Signed – Frankenthaler: Catalog Raisonne Prints 1961 – 1994, Harrison, Abrams, 1st, C-VG-hc in dj

$3,000.00

Harrison, Pegram.

 
SIGNED – Frankenthaler: A Catalogue Raisonne Prints 1961 – 1994.  Introduction by Suzanne Boorsch.  New York: Harry Abrams, 1996.  First Edition.  Printed and bound in Spain.  510p (376 illustrations, 306 plates in full color).  10.50×1.90×12.00.  Blue cloth hardcover blind-stamped with gilt title on spine.  Light blue and white illustrated dust jacket with black titles.  In VERY GOOD Collectible condition.  Bright cloth hardcover with unfaded gilt.  Boldly SIGNED:  Frankenthaler  on the title page in black sharpie (see all photos).  Crisp, clean interior pages, with very faint stains to top page edge.  Slight shelf wear to dust jacket, mild edge wear to top/bottom dj spine. 
 
With 376 illustrations, including 306 plates in full color.  All of Frankenthaler’s 235 edition prints are reproduced in full color, as are more than seventy proofs, there are also an additional 70 black and white illustrations, including photographs of the artist at various workshops.  This sumptuously illustrated catalogue raisonne is an essential reference work for collectors, dealers, scholars and students, not only of Frankenthaler’s prints but also of printmaking in the second half of the 20th century.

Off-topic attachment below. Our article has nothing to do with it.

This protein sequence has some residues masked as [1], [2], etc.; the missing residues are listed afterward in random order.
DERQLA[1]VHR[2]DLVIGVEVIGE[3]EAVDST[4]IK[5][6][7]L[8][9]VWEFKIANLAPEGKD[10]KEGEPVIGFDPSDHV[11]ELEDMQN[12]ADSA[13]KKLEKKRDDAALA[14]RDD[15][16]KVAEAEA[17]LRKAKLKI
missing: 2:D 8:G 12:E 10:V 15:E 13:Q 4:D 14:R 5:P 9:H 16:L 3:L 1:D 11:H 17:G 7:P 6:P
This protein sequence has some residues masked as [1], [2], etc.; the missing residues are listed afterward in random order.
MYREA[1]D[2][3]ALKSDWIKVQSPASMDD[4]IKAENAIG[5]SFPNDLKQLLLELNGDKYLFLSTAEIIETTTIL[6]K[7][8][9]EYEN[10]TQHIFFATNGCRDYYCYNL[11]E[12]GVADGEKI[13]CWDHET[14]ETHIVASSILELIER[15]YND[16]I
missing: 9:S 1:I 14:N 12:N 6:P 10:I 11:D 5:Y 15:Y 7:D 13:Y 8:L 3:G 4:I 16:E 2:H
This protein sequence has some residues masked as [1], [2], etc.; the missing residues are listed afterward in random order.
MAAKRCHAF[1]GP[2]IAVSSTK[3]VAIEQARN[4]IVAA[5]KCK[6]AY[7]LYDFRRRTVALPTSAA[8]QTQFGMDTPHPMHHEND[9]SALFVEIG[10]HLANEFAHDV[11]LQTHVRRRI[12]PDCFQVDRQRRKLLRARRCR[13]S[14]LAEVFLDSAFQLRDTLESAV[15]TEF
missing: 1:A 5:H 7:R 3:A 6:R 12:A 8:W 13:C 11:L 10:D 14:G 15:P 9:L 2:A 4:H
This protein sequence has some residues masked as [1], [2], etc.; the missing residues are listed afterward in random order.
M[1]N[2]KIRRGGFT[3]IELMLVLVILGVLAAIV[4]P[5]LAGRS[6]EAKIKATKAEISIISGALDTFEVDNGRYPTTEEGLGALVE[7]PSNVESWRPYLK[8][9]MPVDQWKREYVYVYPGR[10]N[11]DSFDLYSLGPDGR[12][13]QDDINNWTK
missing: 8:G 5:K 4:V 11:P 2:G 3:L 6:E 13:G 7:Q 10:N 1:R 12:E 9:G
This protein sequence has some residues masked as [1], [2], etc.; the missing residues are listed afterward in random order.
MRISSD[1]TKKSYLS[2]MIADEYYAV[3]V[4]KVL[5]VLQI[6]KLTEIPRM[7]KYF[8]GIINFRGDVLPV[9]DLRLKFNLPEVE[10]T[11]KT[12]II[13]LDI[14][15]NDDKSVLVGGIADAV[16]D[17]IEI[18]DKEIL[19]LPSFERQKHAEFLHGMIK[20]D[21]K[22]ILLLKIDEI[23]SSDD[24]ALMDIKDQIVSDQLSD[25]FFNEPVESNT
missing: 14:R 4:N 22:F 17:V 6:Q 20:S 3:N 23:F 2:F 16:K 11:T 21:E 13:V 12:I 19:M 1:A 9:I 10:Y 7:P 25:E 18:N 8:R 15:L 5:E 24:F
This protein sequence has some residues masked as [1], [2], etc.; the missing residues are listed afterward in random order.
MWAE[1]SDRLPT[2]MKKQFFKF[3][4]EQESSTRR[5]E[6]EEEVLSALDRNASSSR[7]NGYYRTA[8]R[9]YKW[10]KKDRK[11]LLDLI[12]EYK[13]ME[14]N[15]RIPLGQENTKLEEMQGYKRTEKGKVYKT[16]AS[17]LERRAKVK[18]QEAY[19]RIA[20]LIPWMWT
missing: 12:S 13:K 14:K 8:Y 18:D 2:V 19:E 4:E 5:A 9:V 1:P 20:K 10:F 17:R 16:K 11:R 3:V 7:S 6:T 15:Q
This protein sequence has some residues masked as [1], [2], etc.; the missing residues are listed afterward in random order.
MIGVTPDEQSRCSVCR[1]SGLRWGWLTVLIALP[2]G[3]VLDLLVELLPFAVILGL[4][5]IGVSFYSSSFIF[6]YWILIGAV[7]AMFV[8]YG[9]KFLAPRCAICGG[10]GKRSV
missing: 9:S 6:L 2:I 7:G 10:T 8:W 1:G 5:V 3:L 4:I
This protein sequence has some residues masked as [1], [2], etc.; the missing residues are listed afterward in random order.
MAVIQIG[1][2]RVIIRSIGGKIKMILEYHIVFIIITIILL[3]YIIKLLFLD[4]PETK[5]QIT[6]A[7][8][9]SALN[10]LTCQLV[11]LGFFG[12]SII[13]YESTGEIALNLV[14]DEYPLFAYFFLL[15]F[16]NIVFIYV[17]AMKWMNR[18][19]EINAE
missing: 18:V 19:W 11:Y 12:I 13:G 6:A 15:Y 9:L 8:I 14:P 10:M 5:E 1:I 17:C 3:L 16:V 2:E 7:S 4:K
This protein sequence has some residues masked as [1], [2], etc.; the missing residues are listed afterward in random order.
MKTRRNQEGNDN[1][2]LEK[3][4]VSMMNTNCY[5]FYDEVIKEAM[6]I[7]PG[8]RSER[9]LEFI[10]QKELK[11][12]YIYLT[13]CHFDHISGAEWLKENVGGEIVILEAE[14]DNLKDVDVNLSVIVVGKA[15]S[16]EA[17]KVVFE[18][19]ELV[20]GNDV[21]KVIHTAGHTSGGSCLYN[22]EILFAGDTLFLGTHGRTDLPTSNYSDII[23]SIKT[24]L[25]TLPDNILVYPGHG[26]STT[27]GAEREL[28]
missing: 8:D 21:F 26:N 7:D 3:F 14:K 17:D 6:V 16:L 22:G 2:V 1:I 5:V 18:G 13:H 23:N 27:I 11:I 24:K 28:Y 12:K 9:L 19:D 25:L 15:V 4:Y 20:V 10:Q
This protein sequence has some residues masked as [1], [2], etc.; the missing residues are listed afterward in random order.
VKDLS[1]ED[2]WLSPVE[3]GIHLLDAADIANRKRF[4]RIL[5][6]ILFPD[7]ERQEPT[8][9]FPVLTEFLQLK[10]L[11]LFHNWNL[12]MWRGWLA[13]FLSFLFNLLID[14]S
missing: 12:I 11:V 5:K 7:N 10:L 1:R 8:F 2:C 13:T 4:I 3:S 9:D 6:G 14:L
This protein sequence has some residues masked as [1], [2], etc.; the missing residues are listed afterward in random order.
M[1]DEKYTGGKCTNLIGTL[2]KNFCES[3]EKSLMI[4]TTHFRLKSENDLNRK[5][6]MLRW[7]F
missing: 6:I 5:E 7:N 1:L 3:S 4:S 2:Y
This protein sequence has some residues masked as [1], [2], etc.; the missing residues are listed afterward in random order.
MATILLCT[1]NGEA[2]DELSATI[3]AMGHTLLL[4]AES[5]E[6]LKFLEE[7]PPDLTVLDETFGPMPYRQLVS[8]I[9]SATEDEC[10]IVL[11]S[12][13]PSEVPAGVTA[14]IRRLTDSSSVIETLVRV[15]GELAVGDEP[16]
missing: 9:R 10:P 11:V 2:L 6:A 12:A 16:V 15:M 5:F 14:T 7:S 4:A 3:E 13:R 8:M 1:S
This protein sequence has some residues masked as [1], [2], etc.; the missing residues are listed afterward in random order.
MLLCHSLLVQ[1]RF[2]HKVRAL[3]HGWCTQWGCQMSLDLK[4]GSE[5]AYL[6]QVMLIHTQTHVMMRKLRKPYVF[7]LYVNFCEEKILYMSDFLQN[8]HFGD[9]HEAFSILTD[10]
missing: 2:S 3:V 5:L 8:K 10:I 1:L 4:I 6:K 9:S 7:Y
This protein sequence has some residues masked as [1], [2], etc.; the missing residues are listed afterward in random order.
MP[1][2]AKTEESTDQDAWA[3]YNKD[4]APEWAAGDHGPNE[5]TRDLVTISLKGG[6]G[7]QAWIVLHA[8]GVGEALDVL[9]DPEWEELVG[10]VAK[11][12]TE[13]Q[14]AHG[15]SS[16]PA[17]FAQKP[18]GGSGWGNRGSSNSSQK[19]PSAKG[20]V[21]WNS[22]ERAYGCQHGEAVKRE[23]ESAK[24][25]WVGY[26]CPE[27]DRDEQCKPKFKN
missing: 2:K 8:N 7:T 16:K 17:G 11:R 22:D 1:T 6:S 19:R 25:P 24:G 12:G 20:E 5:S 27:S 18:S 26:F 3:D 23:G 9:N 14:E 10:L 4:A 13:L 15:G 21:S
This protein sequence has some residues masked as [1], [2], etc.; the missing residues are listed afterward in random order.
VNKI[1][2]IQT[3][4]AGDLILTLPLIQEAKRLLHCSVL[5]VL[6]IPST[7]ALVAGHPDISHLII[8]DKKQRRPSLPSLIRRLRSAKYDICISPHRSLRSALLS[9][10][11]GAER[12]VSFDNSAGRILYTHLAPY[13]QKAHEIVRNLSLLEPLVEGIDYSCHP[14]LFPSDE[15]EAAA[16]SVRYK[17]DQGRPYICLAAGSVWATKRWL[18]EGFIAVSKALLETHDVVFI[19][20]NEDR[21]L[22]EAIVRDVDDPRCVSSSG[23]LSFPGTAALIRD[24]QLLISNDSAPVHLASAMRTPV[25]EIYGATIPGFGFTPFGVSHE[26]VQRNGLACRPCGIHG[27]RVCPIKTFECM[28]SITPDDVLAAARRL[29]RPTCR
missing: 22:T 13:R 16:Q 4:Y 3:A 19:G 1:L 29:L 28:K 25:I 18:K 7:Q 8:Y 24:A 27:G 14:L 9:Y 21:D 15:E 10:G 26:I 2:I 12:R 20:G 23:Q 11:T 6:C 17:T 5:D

Helen Frankenthaler (1928-2011) was among the most influential artists of the mid-20th century. Introduced early in her career to major artists such as Jackson Pollock and Franz Kline (and Robert Motherwell, whom she later married), Frankenthaler was influenced by their Abstract Expressionist painting practices, but developed her own distinct approach to the style. She invented the “soak-stain” technique, in which she poured turpentine-thinned paint onto canvas, producing luminous color washes that appeared to merge with the canvas and deny any hint of three-dimensional illusionism. Her breakthrough gave rise to the movement promoted by the influential art critic Clement Greenberg as the “next big thing” in American art: Color Field Painting, marked by airy compositions that celebrated the joys of pure color. Later in her career, Frankenthaler turned her attention to other artistic media, most notably woodcuts, in which she achieved the quality of painting.
 
Scarce, SIGNED, Collectible First Edition.

Additional information

Condition

Collectible – Very Good

Condition Very Good

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